Phuket student protests and is flunked as “not loyal to the nation”

FILE PHOTO: Student protests led to one student not graduating due to being “not loyal to the nation, institution of the monarchy”

After participating in protests for student’s rights, a Phuket student was barred from graduating 9th grade, moving from middle school to high school, charged with being “not loyal to the nation, institution of the monarchy”. The student had advocated against mandatory uniforms and for student’s liberties. He told reporters that the school started paying attention to his actions last year when he participated in rallies in solidarity with students across Thailand. The school’s student affairs office received a copy of posts he made on social media encouraging others to join the cause. The school ordered a stop to his political actions, but he and his friends disregarded warnings and violated school rules when they handed out white ribbons to classmates. They received a warning from the student affairs office.

Student protests have increased after pro-democracy demonstrations surged in July last year, empowering many Thai people to speak out against injustices, including students’ rights and liberties. People from schools across the nation have been banding together in solidarity to bring their issues to public light.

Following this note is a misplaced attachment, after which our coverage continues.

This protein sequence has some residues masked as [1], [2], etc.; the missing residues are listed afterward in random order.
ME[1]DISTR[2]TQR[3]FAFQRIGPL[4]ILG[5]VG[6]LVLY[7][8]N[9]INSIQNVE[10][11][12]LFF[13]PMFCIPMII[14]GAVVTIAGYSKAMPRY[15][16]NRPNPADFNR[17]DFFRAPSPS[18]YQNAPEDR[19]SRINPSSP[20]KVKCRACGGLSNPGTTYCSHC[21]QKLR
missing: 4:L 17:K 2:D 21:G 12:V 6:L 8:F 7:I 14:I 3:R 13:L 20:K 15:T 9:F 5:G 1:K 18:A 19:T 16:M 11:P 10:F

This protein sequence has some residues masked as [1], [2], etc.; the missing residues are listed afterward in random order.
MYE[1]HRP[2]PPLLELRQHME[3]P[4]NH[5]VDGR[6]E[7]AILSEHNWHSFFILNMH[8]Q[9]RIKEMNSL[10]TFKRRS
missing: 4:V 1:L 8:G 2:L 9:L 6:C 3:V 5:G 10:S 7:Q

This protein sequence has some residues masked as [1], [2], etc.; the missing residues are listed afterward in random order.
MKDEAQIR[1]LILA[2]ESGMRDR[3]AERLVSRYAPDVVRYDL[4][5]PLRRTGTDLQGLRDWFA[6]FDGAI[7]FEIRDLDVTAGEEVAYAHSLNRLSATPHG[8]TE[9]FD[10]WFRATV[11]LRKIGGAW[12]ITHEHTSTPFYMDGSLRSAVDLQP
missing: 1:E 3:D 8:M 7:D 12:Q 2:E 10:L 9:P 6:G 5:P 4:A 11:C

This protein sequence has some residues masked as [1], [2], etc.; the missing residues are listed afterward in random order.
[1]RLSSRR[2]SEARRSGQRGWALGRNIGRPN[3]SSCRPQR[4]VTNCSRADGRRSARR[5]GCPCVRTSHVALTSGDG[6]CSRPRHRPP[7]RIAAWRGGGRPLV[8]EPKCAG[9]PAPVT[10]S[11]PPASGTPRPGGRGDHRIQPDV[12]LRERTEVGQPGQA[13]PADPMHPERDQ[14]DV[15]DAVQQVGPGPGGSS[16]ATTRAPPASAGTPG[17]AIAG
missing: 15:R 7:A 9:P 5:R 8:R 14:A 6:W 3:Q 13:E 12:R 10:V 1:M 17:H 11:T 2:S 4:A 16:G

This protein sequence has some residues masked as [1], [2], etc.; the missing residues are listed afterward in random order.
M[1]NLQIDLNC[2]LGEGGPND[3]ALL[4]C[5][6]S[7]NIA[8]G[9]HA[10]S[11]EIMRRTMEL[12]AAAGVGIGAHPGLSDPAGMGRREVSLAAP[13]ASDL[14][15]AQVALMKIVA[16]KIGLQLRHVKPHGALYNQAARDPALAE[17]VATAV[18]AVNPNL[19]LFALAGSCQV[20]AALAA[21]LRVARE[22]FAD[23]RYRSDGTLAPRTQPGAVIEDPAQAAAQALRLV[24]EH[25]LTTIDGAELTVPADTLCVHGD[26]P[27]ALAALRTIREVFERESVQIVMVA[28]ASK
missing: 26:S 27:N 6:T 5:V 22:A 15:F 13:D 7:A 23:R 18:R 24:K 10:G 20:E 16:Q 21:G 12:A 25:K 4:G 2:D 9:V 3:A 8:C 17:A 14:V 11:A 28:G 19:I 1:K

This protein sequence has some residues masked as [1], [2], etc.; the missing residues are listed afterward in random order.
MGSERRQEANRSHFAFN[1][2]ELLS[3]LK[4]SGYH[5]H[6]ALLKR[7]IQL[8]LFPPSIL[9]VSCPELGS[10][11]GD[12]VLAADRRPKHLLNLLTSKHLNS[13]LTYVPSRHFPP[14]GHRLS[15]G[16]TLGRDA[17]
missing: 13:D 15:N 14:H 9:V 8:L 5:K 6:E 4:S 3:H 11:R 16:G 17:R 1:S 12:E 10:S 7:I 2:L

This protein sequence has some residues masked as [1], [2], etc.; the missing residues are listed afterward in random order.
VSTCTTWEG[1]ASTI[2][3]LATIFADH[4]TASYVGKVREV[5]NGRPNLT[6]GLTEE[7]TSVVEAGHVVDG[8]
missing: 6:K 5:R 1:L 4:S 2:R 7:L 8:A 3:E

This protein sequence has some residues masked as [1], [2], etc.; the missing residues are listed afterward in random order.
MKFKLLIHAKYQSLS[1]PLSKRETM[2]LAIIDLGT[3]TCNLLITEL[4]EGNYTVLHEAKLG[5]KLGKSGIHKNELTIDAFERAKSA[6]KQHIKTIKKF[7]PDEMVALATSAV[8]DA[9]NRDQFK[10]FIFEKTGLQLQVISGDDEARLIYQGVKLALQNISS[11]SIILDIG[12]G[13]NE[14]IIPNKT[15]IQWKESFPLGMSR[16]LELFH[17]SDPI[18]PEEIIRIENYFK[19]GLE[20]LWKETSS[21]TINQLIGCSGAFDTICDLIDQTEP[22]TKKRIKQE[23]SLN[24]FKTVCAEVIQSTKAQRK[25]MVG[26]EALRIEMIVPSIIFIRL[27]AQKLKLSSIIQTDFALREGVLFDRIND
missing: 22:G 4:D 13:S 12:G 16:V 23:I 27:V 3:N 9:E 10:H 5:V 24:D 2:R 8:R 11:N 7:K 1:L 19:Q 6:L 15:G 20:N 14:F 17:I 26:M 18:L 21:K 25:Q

On graduation day, all the students were promoted into high school, except for the one student protestor, says the Bad Student protest group. The theme of the day focused on dedication to the monarchy, country and religion, and specifically how students should be obedient. The student said he has received support from friends, but his parents remain neutral and his teachers have been completely silent on the matter. He is frustrated that he was punished for his right to express himself. He plans on testing with incoming students to re-enrol in the same school, and if he is not accepted because of the disloyalty charge, he will pursue legal ramifications, suing the school for blocking his right to an education over the student’s protests.

The student believes he needs to speak out to prevent school administrators from imposing on more students’ rights. He advocates for diversity in schools and ending prejudices, with increased liberties and freedoms for students.

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“Schools must teach children to be able to think by themselves, not force children to think like them. Schools should create opportunities for students to express their ideas more freely.”

SOURCE: Prachatai

EducationPhuket News

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Neill Fronde

Neill is a journalist from the United States with 10+ years broadcasting experience and national news and magazine publications. He graduated with a degree in journalism and communications from the University of California and has been living in Thailand since 2014.

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